The media industry wheeled out its biggest guns at Comdex 2002 in Las Vegas today in an attempt to enlist the support of the technology industry in fighting digital piracy.
George Lucas, director of the Star Wars films, and Peter Chernin, president of News Corporation and chairman of Fox Entertainment Group, said that the "epidemic" of digital theft threatens to strangle the creativity of artists and the growth of the technology industry.
Lucas insisted that pirates who believe that they are only hurting the big media corporations are ultimately harming the creative artists and jeopardising the future of the movie industry.
"In the end somebody gets ripped off. Somebody is getting screwed and I'm going to represent that group that's being screwed most. We're trapped between the consumer and the corporation," he told the audience.
"If the revenue drops we're the ones that suffer the most. We're the ones that don't get to make the movies. Be very aware of the unintended consequences because that is where the real threat is for everybody."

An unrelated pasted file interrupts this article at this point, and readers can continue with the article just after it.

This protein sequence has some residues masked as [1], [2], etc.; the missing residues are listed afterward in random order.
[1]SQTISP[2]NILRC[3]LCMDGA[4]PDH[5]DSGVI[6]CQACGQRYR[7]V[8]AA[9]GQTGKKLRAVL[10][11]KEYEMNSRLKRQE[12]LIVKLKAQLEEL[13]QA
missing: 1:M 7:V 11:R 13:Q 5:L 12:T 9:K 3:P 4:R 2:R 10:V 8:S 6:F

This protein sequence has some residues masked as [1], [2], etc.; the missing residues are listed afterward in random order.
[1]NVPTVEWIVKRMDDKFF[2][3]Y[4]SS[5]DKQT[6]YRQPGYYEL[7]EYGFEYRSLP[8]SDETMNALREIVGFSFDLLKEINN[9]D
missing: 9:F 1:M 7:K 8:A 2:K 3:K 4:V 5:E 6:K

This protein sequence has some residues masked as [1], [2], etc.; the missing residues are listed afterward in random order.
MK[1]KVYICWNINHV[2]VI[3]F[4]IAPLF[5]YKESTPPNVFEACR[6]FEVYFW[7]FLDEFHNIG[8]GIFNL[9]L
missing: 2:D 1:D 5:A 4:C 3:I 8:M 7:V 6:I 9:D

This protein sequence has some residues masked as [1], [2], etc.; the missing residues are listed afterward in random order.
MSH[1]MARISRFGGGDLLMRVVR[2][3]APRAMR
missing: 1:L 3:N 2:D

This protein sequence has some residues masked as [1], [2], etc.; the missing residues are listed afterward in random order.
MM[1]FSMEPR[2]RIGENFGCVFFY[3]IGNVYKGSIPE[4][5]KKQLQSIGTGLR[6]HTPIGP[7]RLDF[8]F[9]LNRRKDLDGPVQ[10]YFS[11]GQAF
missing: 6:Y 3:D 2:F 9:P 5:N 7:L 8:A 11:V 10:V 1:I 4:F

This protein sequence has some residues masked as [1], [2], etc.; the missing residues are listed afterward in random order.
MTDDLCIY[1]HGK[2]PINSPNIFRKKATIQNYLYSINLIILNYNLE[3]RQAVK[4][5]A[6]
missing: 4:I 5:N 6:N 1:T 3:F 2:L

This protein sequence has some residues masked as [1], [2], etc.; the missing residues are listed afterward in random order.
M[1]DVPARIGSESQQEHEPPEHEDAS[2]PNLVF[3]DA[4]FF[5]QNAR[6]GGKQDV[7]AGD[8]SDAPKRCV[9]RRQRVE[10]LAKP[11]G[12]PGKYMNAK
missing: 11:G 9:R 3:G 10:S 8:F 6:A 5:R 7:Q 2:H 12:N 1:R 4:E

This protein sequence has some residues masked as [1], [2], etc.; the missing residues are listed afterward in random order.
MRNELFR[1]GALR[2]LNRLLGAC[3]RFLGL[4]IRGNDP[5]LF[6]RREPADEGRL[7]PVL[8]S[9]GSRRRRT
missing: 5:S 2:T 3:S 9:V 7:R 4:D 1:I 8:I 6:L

Chernin called for a "partnership" between the media and technology industries to combat digital theft.
"The unauthorised downloading and illegal redistribution of copyrighted content has become an epidemic. And the rapid spread of this digital robbery is not only damaging, it is wrong, because it is a crime," he said.
And, if the computer industry does not come up with methods of protecting digital content, the growth of many next-generation technologies is under threat, he claimed.
"The emergence of the next generation of digital businesses will be crippled as the promise of our digital revolution dissolves into petty theft," warned Chernin.
Cable and satellite television did not take off in the 1980s until proper encryption methods had been developed that allowed content providers to feel confident in contributing their best programming. The same happened with DVDs in the late 1990s, according to Chernin.
"The promise of the internet and digital commerce rests on our ability to earn the business of paying customers, not pirates," he said.
Broadband, home networking and digital rights management all stand to benefit from collaboration between the media and technology industries, but are under threat from piracy.
"Without the rich injection of digital content, consumer uptake of broadband will fall well short of projections," concluded Chernin.
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